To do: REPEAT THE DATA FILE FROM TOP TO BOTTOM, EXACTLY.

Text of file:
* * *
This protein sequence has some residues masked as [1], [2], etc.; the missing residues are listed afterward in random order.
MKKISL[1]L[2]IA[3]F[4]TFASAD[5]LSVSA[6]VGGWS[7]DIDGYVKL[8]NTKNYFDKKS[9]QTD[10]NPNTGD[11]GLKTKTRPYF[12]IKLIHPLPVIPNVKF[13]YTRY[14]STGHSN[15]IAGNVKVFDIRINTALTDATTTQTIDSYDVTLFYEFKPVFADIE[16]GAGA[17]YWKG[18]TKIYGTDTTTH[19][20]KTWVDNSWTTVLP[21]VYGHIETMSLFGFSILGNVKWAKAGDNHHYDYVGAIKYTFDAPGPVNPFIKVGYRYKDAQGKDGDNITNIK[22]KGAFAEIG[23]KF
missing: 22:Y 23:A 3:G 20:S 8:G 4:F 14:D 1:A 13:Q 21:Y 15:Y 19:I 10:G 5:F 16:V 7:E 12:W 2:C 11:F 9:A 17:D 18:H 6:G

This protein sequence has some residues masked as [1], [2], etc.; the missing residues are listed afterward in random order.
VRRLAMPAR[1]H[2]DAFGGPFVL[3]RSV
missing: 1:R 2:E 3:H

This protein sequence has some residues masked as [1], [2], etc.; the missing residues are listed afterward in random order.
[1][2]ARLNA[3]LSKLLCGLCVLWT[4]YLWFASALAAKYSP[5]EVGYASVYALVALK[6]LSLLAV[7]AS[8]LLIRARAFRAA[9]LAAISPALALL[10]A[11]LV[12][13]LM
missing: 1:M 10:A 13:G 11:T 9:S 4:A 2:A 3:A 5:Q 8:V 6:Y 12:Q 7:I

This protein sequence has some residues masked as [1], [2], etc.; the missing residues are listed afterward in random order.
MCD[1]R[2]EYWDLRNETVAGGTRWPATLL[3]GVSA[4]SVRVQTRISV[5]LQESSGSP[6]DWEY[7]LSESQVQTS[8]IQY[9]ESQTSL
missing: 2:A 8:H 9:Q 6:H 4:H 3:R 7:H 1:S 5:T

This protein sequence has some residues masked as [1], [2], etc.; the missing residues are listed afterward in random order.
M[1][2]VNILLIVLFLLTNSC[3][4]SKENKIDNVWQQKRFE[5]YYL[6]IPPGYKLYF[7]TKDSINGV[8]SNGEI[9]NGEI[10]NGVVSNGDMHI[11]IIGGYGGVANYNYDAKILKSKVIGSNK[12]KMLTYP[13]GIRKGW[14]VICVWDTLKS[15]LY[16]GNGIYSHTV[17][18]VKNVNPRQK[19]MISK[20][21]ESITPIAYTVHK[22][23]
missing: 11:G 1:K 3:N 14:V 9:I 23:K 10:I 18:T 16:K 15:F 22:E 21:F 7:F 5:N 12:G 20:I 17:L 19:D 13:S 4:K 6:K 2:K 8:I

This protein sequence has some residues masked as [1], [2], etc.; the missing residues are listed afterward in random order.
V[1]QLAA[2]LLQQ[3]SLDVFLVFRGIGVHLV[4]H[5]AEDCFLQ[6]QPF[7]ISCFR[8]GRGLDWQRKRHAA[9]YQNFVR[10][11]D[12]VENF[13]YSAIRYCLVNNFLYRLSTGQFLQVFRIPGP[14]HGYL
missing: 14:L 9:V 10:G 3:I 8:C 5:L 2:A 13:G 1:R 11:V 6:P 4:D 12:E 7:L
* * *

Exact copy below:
This protein sequence has some residues masked as [1], [2], etc.; the missing residues are listed afterward in random order.
MKKISL[1]L[2]IA[3]F[4]TFASAD[5]LSVSA[6]VGGWS[7]DIDGYVKL[8]NTKNYFDKKS[9]QTD[10]NPNTGD[11]GLKTKTRPYF[12]IKLIHPLPVIPNVKF[13]YTRY[14]STGHSN[15]IAGNVKVFDIRINTALTDATTTQTIDSYDVTLFYEFKPVFADIE[16]GAGA[17]YWKG[18]TKIYGTDTTTH[19][20]KTWVDNSWTTVLP[21]VYGHIETMSLFGFSILGNVKWAKAGDNHHYDYVGAIKYTFDAPGPVNPFIKVGYRYKDAQGKDGDNITNIK[22]KGAFAEIG[23]KF
missing: 22:Y 23:A 3:G 20:S 8:G 4:F 14:D 1:A 13:Q 21:Y 15:Y 19:I 10:G 5:F 16:V 7:E 12:W 2:C 11:F 9:A 17:D 18:H 6:G

This protein sequence has some residues masked as [1], [2], etc.; the missing residues are listed afterward in random order.
VRRLAMPAR[1]H[2]DAFGGPFVL[3]RSV
missing: 1:R 2:E 3:H

This protein sequence has some residues masked as [1], [2], etc.; the missing residues are listed afterward in random order.
[1][2]ARLNA[3]LSKLLCGLCVLWT[4]YLWFASALAAKYSP[5]EVGYASVYALVALK[6]LSLLAV[7]AS[8]LLIRARAFRAA[9]LAAISPALALL[10]A[11]LV[12][13]LM
missing: 1:M 10:A 13:G 11:T 9:S 4:A 2:A 3:A 5:Q 8:V 6:Y 12:Q 7:I

This protein sequence has some residues masked as [1], [2], etc.; the missing residues are listed afterward in random order.
MCD[1]R[2]EYWDLRNETVAGGTRWPATLL[3]GVSA[4]SVRVQTRISV[5]LQESSGSP[6]DWEY[7]LSESQVQTS[8]IQY[9]ESQTSL
missing: 2:A 8:H 9:Q 6:H 4:H 3:R 7:H 1:S 5:T

This protein sequence has some residues masked as [1], [2], etc.; the missing residues are listed afterward in random order.
M[1][2]VNILLIVLFLLTNSC[3][4]SKENKIDNVWQQKRFE[5]YYL[6]IPPGYKLYF[7]TKDSINGV[8]SNGEI[9]NGEI[10]NGVVSNGDMHI[11]IIGGYGGVANYNYDAKILKSKVIGSNK[12]KMLTYP[13]GIRKGW[14]VICVWDTLKS[15]LY[16]GNGIYSHTV[17][18]VKNVNPRQK[19]MISK[20][21]ESITPIAYTVHK[22][23]
missing: 11:G 1:K 3:N 14:V 9:I 23:K 10:I 18:T 16:K 15:F 22:E 21:F 7:F 5:N 12:G 20:I 17:L 19:D 13:S 4:K 6:K 2:K 8:I

This protein sequence has some residues masked as [1], [2], etc.; the missing residues are listed afterward in random order.
V[1]QLAA[2]LLQQ[3]SLDVFLVFRGIGVHLV[4]H[5]AEDCFLQ[6]QPF[7]ISCFR[8]GRGLDWQRKRHAA[9]YQNFVR[10][11]D[12]VENF[13]YSAIRYCLVNNFLYRLSTGQFLQVFRIPGP[14]HGYL
missing: 14:L 9:V 10:G 3:I 8:C 5:L 2:A 13:G 1:R 11:V 6:P 4:D 12:E 7:L